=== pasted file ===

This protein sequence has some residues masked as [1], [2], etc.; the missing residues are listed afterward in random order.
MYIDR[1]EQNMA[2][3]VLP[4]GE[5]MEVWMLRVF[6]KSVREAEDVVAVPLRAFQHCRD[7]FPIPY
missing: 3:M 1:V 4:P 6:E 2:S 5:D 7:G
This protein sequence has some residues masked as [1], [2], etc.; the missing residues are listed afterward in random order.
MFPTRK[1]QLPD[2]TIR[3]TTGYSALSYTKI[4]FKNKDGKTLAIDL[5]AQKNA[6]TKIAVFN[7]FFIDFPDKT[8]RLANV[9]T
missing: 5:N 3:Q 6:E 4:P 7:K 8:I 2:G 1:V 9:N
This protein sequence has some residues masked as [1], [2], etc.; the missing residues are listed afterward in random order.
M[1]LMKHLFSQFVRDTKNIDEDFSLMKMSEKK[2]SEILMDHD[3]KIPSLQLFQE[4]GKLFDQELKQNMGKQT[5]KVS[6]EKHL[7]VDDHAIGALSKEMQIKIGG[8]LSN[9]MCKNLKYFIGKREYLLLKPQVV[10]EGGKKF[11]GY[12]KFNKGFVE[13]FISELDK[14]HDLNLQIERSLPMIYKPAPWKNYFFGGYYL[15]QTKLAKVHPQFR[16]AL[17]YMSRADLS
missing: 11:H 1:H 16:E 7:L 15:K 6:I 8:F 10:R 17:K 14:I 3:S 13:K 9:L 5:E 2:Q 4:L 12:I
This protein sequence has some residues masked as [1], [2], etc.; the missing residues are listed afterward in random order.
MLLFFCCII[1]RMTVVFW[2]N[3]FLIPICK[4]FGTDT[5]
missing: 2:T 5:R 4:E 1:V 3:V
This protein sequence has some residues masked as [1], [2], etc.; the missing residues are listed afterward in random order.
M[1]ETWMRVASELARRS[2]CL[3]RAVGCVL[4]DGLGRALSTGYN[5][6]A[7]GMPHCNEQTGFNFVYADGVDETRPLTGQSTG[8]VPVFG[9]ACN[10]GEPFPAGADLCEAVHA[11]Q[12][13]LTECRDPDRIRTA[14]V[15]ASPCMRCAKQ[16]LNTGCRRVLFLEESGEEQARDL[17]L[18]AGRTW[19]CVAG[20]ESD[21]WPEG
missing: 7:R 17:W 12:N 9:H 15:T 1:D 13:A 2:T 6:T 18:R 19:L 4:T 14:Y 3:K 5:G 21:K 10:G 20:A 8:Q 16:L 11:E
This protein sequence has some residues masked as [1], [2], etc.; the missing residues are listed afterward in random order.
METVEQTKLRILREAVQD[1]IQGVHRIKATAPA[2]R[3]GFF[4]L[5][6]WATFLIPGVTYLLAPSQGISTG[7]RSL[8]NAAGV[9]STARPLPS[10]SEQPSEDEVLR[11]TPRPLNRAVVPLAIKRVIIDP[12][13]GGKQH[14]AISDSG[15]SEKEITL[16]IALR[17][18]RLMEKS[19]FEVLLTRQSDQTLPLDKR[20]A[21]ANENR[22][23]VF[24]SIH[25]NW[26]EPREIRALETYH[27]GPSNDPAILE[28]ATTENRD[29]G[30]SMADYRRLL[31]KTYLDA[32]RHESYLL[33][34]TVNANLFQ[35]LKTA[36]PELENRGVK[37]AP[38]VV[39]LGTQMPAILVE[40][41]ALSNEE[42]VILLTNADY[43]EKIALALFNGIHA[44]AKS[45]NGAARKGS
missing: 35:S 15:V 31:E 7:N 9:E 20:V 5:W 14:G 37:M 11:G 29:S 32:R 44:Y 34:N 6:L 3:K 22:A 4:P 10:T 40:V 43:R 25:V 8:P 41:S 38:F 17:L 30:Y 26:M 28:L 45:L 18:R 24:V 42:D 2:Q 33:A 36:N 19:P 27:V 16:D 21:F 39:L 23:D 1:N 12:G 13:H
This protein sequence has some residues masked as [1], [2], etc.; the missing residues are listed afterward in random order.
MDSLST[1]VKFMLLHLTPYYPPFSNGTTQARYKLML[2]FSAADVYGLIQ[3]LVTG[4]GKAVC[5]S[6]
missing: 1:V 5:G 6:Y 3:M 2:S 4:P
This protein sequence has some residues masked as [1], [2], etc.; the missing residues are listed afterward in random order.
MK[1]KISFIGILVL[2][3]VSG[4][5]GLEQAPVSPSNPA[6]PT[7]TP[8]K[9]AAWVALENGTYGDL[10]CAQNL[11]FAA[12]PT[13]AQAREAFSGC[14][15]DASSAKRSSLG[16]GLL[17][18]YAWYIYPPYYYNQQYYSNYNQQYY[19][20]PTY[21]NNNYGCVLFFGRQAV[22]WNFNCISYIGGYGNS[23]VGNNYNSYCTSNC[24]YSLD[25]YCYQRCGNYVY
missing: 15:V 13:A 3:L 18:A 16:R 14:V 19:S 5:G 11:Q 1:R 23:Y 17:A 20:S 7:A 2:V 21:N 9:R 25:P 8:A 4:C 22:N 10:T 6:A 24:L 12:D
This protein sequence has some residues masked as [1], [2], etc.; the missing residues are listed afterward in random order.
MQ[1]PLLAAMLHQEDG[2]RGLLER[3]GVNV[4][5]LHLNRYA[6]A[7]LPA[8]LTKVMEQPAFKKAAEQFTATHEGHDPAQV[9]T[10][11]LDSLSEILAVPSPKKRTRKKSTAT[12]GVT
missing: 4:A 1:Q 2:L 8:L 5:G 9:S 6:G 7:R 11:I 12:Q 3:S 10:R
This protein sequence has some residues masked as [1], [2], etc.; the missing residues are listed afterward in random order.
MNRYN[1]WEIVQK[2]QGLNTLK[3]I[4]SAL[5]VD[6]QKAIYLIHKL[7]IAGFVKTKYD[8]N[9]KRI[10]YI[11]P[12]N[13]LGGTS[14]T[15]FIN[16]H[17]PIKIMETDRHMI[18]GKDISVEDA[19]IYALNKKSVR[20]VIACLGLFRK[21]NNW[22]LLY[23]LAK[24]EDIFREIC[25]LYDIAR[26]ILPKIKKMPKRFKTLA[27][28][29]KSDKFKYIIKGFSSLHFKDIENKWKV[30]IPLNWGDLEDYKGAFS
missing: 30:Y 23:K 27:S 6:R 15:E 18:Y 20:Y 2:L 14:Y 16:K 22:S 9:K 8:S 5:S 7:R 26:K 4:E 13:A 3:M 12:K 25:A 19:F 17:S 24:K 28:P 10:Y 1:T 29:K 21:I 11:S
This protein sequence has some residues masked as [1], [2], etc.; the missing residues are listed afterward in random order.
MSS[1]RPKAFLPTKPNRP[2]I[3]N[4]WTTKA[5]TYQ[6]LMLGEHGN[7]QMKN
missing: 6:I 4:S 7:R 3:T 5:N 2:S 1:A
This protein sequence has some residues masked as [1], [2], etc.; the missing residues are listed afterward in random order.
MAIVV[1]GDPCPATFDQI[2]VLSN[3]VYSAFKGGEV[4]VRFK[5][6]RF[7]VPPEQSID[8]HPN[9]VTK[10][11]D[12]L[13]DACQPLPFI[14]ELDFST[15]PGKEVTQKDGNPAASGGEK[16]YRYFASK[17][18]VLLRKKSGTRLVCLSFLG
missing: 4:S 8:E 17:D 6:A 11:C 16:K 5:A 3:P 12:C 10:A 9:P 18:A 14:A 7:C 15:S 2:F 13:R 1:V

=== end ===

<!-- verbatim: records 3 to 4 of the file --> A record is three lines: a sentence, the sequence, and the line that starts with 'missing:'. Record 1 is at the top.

This protein sequence has some residues masked as [1], [2], etc.; the missing residues are listed afterward in random order.
M[1]LMKHLFSQFVRDTKNIDEDFSLMKMSEKK[2]SEILMDHD[3]KIPSLQLFQE[4]GKLFDQELKQNMGKQT[5]KVS[6]EKHL[7]VDDHAIGALSKEMQIKIGG[8]LSN[9]MCKNLKYFIGKREYLLLKPQVV[10]EGGKKF[11]GY[12]KFNKGFVE[13]FISELDK[14]HDLNLQIERSLPMIYKPAPWKNYFFGGYYL[15]QTKLAKVHPQFR[16]AL[17]YMSRADLS
missing: 11:H 1:H 16:E 7:L 15:K 6:I 8:F 10:R 17:K 14:I 3:S 13:K 9:L 5:E 2:Q 4:L 12:I
This protein sequence has some residues masked as [1], [2], etc.; the missing residues are listed afterward in random order.
MLLFFCCII[1]RMTVVFW[2]N[3]FLIPICK[4]FGTDT[5]
missing: 2:T 5:R 4:E 1:V 3:V